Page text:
Sigh... insanity as usual. Noone is likely to mistakenly think they are in an apple shop and accidentally pay double what their new ithing is worth, just because the layout is about the same as one. Or are they? Surely the presence or absence of a big fruit sign is clue enough?
Their motives probably weren't as simple as making money by selling licences. It had the hallmarks of an attempt to defeat open standards on portable devices, facilitating a walled garden approach, back when they thought their garden might have more than one or two vegetables in it......
slaps forehead.... of course. It should always be easy to work around something that was just a hack in the first place. :-D I'm glad that they were wasting their own time as well as everyone else's.
Remember when MS decided to retro-patent vFAT? And how that seemed like a massive obstacle to developing mobile electronic devices such as MP3 players? People got around it somehow. Whatever solution was adopted in that case should also work out for the impedence-sensing jack, for instance. Can anyone remember what the answer was to the vFAT issue?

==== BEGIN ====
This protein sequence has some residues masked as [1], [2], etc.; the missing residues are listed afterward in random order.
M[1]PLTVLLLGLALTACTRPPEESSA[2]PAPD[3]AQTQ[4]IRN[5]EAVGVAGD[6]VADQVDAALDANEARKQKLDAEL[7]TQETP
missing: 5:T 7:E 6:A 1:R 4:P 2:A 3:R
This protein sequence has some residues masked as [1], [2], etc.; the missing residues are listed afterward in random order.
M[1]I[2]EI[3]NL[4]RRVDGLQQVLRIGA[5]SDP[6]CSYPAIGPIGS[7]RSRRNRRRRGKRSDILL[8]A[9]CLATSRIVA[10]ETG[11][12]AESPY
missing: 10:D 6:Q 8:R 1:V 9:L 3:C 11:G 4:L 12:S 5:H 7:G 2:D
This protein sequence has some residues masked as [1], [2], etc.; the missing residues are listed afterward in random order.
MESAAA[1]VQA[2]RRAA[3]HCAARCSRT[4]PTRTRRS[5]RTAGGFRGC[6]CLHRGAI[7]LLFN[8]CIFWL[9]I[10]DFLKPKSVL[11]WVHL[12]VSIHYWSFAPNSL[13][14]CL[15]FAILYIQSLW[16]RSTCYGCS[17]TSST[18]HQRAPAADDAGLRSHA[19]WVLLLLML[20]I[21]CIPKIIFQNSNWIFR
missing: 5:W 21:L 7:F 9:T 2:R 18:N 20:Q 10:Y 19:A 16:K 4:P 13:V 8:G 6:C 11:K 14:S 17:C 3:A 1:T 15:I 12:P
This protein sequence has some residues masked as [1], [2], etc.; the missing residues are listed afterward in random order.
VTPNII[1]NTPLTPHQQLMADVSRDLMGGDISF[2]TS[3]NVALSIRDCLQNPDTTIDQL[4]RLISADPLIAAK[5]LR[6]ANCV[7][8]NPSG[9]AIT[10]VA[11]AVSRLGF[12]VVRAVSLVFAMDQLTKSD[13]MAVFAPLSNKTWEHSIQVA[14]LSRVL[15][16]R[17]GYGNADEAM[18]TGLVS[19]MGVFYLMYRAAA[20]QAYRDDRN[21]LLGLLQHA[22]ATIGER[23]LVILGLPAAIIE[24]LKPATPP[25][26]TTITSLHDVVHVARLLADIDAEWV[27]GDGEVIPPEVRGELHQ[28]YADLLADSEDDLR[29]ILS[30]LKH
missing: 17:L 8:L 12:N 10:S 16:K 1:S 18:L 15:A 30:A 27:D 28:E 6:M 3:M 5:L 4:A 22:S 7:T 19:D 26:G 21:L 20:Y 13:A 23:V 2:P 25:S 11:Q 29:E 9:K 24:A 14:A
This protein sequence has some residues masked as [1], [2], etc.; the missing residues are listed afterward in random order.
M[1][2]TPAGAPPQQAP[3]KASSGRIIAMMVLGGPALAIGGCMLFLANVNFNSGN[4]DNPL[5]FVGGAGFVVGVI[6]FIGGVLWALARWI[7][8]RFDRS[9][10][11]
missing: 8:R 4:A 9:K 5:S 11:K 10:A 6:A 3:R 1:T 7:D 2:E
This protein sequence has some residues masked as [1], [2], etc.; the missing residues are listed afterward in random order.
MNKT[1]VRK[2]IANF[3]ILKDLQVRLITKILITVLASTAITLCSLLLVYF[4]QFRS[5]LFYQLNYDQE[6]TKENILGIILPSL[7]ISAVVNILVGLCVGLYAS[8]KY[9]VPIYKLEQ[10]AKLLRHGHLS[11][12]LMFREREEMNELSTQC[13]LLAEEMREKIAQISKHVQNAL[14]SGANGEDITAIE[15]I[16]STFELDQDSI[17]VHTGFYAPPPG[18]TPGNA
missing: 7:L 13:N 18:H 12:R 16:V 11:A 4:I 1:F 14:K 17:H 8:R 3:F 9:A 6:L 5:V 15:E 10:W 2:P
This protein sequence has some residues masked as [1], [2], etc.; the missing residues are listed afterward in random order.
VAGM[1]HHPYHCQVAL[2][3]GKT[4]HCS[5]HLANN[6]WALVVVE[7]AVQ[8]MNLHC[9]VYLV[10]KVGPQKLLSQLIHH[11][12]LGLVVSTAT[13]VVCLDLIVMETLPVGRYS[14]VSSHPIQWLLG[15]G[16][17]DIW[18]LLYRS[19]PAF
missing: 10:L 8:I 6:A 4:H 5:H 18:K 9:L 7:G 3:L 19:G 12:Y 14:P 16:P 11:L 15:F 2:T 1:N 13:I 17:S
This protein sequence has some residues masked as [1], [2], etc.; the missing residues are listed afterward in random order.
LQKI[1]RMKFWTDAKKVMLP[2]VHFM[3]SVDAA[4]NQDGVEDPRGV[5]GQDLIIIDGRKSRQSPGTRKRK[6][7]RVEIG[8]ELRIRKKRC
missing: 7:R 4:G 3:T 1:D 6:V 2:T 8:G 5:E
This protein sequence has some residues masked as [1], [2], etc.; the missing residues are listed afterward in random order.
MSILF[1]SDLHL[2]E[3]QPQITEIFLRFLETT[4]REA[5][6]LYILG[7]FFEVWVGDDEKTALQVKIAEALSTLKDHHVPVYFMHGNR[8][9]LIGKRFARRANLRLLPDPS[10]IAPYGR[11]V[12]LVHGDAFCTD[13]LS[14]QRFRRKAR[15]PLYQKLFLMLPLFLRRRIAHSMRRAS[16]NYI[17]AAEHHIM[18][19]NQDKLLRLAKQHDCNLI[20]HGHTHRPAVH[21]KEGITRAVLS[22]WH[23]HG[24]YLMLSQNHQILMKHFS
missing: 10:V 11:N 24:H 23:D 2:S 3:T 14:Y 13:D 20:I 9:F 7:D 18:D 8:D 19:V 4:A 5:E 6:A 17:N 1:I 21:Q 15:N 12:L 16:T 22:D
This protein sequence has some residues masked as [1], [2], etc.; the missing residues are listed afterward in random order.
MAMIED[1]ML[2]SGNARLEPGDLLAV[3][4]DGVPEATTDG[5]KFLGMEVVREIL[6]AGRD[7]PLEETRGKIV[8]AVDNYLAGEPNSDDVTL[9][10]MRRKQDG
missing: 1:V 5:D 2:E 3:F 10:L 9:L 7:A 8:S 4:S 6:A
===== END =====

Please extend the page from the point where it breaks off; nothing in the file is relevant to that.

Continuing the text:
It still is 50 years in the UK, except for Peter Pan.
Daddy, can I have a mobile phone? Can I Daddy Can I?
Why sure thing (Son/Daughter) here are the parts
Plus you'll have to earn some money down't pit if you want to pay for making calls with it...
"Mobile and Communications Group's $156 million fairly stunk up the balance sheet, down 61 per cent y/y"
Are they losing market share to ARM, IMG etc or is the market shrinking? Both?
Ahh yes... and when Womersley brought in a pair of cow lungs.
We were told to shove a gas tube down the trachea and blow to inflate the lungs (everyone else had rabbit or similar). Some scamp had pre-lacerated Womersley's lungs with a scalpel, so the dead-cow mucus spluttered out everywhere. Such fun.
gimp suit: because you'd wish you were wearing one if you'd been anywhere near
Comms infrastructure in Africa is seriously bedevilled by cable theft. Unless you think its possible to get everyone on the continent up to a standard of living where 1km of copper wire is no longer a desparately-needed meal ticket, then some kind of up-high platform (be it satellite, drones or whatev) seems like a good solution. Fortunes have already been made by providing mobile voice coverage to some regions of the continent, larger fortunes remain to be made.
Mobile base-stations with an integral power source and someone guarding them are an option, but sooner or later the guard will be intimidated or take a bribe. Seriously, in Congo or even SA being nailed down is no deterrent to theft. Put it out of reach.